The US Conference of Mayors on June 25, 2007 passed Resolution No. 90, which encourages the compilation of information regarding the importance of municipal water and the alleged “impact of bottled water on municipal waste.” The International Bottled Water Association (IBWA) welcomes the opportunity to share some important facts about bottled water with the mayors as they undertake this task.
Bottled water is comprehensively regulated at both the federal and state levels. The U.S. Food and Drug Administration (FDA) mandates stringent standards to help ensure bottled water’s consistent safety, quality and good taste. By law, FDA bottled water standards must be at least as stringent and protective of public health as U.S. Environmental Protection Agency (EPA) standards for municipal drinking water systems. Bottled water is sourced from both natural groundwater as well as municipal sources. FDA and state governments recognize municipal water systems as a legitimate and valid source for bottled water production and have specific labeling and other standards to help ensure consumers are aware of the type of bottled water they choose.
Resolution No. 90 frames the issue as a “bottled water versus tap water” debate, possibly causing confusion among consumers and discouraging choice of this important bottled beverage. Consumers are not uniformly replacing municipal drinking water with bottled water. Rather, they are choosing bottled water as an alternative to other packaged beverages because it does not contain calories, caffeine, sugar, artificial flavors or colors, alcohol and other ingredients. Many consumers likely drink both bottled water and tap water depending on the circumstances; it does not always amount to a tap water versus bottled water choice.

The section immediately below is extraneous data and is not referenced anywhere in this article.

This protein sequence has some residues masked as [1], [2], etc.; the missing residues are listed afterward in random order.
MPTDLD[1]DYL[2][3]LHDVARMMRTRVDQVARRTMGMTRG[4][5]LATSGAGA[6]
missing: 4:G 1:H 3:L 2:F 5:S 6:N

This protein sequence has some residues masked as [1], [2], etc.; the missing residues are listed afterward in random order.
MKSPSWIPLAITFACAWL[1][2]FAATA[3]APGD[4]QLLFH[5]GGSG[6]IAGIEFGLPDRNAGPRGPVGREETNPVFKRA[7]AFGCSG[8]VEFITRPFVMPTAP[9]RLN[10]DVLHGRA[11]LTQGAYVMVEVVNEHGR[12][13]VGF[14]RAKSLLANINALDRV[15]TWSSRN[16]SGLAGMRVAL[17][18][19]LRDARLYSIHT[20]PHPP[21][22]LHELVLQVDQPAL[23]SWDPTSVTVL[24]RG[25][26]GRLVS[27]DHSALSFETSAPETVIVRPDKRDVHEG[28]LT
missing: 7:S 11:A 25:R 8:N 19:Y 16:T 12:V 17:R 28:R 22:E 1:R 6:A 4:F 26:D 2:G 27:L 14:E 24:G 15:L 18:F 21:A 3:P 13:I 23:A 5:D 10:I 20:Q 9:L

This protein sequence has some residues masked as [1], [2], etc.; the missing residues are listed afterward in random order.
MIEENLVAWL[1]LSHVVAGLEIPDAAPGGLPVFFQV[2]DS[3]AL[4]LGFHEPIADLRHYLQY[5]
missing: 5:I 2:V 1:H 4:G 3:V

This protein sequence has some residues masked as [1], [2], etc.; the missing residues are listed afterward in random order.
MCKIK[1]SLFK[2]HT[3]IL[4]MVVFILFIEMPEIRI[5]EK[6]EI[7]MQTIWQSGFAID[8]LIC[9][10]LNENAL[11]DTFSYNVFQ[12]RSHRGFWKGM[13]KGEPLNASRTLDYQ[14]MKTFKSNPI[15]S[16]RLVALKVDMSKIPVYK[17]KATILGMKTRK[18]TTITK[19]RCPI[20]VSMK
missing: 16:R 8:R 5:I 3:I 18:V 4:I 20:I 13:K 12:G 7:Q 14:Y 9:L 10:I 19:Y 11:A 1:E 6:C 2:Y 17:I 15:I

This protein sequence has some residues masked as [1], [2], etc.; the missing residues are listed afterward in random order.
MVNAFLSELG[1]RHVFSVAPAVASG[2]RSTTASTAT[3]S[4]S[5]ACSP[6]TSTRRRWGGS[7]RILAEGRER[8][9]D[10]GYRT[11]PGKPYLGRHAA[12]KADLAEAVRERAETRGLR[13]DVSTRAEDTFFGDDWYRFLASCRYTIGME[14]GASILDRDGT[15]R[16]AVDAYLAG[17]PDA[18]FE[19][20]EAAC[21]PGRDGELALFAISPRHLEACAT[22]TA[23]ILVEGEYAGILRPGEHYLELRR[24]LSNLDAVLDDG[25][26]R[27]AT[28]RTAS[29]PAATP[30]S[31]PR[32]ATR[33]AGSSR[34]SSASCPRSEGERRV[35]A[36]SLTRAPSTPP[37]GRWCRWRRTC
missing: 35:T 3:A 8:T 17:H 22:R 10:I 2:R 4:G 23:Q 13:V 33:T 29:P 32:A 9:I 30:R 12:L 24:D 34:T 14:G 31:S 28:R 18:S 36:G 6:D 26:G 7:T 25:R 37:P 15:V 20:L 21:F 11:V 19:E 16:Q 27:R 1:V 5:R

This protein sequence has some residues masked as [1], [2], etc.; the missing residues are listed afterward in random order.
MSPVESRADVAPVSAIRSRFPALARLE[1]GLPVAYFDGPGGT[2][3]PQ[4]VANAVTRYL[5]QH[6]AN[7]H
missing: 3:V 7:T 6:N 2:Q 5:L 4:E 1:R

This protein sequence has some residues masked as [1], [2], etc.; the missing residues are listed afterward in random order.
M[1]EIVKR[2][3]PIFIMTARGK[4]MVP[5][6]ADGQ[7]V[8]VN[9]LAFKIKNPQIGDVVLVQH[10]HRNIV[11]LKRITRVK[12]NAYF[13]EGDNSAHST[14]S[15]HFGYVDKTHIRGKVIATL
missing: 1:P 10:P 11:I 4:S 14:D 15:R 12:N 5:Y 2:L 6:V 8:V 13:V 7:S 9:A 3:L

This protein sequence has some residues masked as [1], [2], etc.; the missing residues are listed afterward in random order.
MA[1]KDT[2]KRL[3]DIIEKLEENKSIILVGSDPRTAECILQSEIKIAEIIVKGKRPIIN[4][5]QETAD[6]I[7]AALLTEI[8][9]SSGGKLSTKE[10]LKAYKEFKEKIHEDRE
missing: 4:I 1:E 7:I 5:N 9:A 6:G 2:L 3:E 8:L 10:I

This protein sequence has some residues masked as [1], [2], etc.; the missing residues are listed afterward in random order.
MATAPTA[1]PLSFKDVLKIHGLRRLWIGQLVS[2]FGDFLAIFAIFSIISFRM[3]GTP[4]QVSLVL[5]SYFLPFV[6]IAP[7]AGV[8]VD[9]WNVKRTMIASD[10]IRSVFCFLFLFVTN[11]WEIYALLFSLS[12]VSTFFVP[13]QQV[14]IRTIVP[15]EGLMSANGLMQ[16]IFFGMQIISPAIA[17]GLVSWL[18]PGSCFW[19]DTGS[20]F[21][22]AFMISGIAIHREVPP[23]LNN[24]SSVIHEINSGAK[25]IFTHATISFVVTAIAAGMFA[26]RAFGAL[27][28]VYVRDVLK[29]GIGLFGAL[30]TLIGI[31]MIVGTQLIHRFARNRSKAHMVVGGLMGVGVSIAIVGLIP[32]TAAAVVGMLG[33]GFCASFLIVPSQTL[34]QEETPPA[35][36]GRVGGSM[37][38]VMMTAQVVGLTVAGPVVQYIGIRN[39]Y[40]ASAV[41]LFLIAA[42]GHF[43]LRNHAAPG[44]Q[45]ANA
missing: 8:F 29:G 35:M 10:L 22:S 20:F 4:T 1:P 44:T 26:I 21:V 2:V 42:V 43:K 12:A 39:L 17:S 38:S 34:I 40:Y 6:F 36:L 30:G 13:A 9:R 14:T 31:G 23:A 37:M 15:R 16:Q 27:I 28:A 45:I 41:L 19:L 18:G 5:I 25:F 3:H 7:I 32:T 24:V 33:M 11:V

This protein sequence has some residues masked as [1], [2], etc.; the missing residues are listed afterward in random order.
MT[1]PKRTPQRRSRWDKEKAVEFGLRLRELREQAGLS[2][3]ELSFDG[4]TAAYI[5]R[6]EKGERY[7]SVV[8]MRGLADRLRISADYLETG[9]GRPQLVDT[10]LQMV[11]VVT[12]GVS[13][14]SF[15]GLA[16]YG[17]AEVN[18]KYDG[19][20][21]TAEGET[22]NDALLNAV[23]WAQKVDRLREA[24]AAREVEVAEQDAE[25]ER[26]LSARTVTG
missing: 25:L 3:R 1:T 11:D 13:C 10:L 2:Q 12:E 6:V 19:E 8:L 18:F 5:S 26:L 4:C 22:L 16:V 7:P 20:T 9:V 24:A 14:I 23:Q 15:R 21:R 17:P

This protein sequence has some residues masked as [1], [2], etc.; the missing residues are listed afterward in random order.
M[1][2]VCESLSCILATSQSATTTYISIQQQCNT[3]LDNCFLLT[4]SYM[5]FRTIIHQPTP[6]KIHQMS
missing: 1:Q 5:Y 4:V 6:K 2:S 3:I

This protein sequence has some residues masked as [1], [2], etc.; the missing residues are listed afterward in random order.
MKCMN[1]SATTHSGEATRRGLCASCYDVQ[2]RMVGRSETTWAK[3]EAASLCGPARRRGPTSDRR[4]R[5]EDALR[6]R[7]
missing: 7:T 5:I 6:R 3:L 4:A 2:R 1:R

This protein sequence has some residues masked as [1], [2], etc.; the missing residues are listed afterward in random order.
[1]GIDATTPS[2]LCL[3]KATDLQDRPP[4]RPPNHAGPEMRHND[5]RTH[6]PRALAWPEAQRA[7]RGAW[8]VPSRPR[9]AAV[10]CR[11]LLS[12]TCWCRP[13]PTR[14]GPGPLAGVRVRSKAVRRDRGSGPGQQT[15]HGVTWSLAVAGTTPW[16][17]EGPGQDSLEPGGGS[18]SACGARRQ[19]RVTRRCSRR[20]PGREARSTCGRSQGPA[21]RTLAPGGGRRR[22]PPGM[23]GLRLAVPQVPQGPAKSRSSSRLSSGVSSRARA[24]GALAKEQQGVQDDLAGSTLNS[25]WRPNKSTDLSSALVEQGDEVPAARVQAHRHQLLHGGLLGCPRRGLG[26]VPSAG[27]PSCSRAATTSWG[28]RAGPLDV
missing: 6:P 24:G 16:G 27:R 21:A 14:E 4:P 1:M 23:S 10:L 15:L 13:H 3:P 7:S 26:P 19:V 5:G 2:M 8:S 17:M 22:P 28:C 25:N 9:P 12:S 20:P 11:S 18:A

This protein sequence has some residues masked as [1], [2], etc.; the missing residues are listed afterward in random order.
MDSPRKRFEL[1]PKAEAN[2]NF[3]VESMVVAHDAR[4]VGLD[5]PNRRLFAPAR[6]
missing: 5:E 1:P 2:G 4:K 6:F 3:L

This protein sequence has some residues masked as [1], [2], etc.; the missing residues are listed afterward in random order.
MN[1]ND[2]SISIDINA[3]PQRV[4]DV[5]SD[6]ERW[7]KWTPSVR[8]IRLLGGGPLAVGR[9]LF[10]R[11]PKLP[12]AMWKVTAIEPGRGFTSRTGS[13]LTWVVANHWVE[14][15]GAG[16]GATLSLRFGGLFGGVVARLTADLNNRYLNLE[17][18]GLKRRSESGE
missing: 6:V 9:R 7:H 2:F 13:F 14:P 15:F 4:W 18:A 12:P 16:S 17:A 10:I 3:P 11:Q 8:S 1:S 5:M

Plastic beverage bottles are among the most recycled packaging in this country and all bottled water containers are recyclable, where facilities exist. Rather than focusing on one beverage product, it would make more sense for government officials to focus on improving recycling rates for all consumer packaging.
Packaging is a critical part of the network that delivers products to consumers and is an essential feature of public health and modern life, including bottled water. IBWA members are focused on improving the environmental performance of beverage containers. Overall, the bottled water industry, like many others in the food and beverage industry, works to reduce its environmental footprint, including the use of lighter-weight plastics for its containers and increasingly fuel efficient means of transporting product to market. As with other food and beverage products, consumers demand a variety of choices and types of bottled water, some of which may be produced in other states or overseas.
Just as local governments invest in providing safe municipal drinking water, bottled water companies invest many millions of dollars in developing water sources, production plants, packaging, and safety and quality measures. Further, bottled water is available at a variety of price points, with an average per-gallon cost of $1.64, according to A.C. Nielsen.
IBWA stands ready to work with the Conference, mayors, and other civic leaders across the country to address the need for safe drinking water and to help promote comprehensive environmental conservation and stewardship policies.
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